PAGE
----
After attending the Ray Summit in San Francisco this week, I realized I had previously discounted several interesting things. Here's what I now want to explore more.
I've gotten so used to langchain that I haven't really considered switching... all the while loving to hate it. As I was ranting with someone about the problems of taking langchain to production, he recommended I check out Microsoft's semantic kernel which according to him is a nicer and more reliable developer experience.
Anyscale & Ray
Going to the conference centered around Ray (an open-source framework) and sponsored primarily by Anyscale (the company behind Ray) it is no surprise I came away impressed. However, in addition to general intrigue about Ray, there is a specific Anyscale products which I want to use more: fine-tuning endpoints. These are in preview (meaning there's a waitlist) but I'm sure a general release is coming soon.
Fine-tuning Llama-2 family models (which is what the announcement was about) is possible but takes annoying infra & compute work when done from scratch. Reducing this effort from "ugh" to "cool, just an API call" might make developers fine-tune 10x or 100x more often. Obviously this has to compete with (and actually is a drop-in replacement for!) OpenAI fine-tuning endpoints, including the just-released GPT-3.5-turbo finetuning service and upcoming GPT-4 finetuning service, but Anyscale seems likely to become the leader on simplicity and cost once this fully launches.
Open models in general
(I think we should call them "open-weight models", or just "Open LLMs"? Because the source is often released anyway -- and what matters is the license, and availability of weights?)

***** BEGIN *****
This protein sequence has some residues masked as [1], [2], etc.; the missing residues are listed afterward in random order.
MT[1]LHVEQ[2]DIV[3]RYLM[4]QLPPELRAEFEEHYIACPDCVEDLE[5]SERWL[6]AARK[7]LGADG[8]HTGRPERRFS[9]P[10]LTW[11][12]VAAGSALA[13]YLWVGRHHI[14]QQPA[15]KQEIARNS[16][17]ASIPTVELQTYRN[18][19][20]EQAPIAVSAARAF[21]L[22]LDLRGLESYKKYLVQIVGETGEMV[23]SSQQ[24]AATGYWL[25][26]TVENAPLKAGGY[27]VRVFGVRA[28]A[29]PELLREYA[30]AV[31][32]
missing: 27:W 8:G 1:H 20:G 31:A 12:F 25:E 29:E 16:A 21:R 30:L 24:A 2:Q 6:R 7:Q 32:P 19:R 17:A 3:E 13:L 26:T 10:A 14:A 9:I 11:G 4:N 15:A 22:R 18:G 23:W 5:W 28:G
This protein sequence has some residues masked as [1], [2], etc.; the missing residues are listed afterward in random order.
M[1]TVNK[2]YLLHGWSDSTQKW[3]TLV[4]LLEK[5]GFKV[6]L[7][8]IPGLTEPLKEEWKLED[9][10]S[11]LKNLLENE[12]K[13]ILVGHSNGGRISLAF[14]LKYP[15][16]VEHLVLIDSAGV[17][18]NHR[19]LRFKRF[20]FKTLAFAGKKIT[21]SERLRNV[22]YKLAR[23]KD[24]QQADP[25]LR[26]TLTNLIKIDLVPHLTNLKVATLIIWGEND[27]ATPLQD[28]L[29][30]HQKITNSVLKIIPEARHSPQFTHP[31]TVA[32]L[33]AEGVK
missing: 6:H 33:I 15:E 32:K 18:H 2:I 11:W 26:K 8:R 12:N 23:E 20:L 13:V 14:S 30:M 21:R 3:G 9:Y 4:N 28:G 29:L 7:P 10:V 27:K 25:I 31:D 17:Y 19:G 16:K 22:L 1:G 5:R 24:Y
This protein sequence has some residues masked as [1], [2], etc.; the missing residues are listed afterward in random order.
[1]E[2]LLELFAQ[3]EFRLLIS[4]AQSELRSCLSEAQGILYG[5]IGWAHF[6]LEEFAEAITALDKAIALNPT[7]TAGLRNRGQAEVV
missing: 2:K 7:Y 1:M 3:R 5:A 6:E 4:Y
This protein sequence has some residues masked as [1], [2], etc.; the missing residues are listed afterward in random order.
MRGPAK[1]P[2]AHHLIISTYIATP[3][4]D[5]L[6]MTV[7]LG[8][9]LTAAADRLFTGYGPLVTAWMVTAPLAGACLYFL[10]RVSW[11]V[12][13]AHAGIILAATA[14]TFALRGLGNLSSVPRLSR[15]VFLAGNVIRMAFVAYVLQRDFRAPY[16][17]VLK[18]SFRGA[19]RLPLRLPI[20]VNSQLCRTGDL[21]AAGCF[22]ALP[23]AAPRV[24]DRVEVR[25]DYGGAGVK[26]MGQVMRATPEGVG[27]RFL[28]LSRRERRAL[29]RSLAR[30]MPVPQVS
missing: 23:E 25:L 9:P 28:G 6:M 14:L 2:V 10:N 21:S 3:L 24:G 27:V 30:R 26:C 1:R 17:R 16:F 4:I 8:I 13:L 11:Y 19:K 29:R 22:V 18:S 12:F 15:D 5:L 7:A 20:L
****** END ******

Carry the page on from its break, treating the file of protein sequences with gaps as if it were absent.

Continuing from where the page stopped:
Related to the above, Anyscale seems to be reducing the barrier to relying on Llama-2, which is a very welcome development. Fine-tuning is an important upgrade after you've exhausted prompting and Retrieval-augmented generation and still are not at the desired level of quality. Easier fine-tuning means the value/effort calculation is now more favorable for open models, and so on the margin, these will get more use.
One tentative support point for this comes from an experiment Anyscale did, where fine-tuned Llama-2-7B matches vanilla GPT-4's performance on a SQL-generation task. I'm not fully convinced of the generality of this result, but it's promising for LLMs anyway - especially given that the 7B Llama gives faster responses and is >100x cheaper to run inference on, compared to GPT-4.
Another reason to believe is that "model routing" -- the idea of routing an LLM call to the cheapest/fastest feasible LLM at runtime -- creates a clear niche for open models. Whatever your domain, it's plausible that a large chunk (say 80%) of requests are simple enough for a Llama to handle, and you can delegate the rest to a high-quality, slow, expensive model like GPT-4. This assumes you can route with decent accuracy at runtime, but this classification problem seems feasible.
In our experiments, the Achilles heel of Agents is that current LLMs (includingGPT-4) are not good enough at selecting the correct Tool at every iteration. I've heard the same from others.
Gorilla is a Llama-family model fine-tuned for making API calls, enhanced with Retrieval-augmented generation. It makes decent progress towards the exact problem that's needed to make agents reliable, so I'm now more bullish on agents.
This is only barely related to the conference but it seems that LlamaIndex has narrowed in on what IMO is an underinvested problem in LLM apps: Retrieval. With perfect retrieval the LLM's job is very easy, and with bad retrieval it is often impossible to do the job we expect of the LLM. I last used LlamaIndex more than 6 months ago (which is an eternity in this space right now) and want to understand where the library has gone since.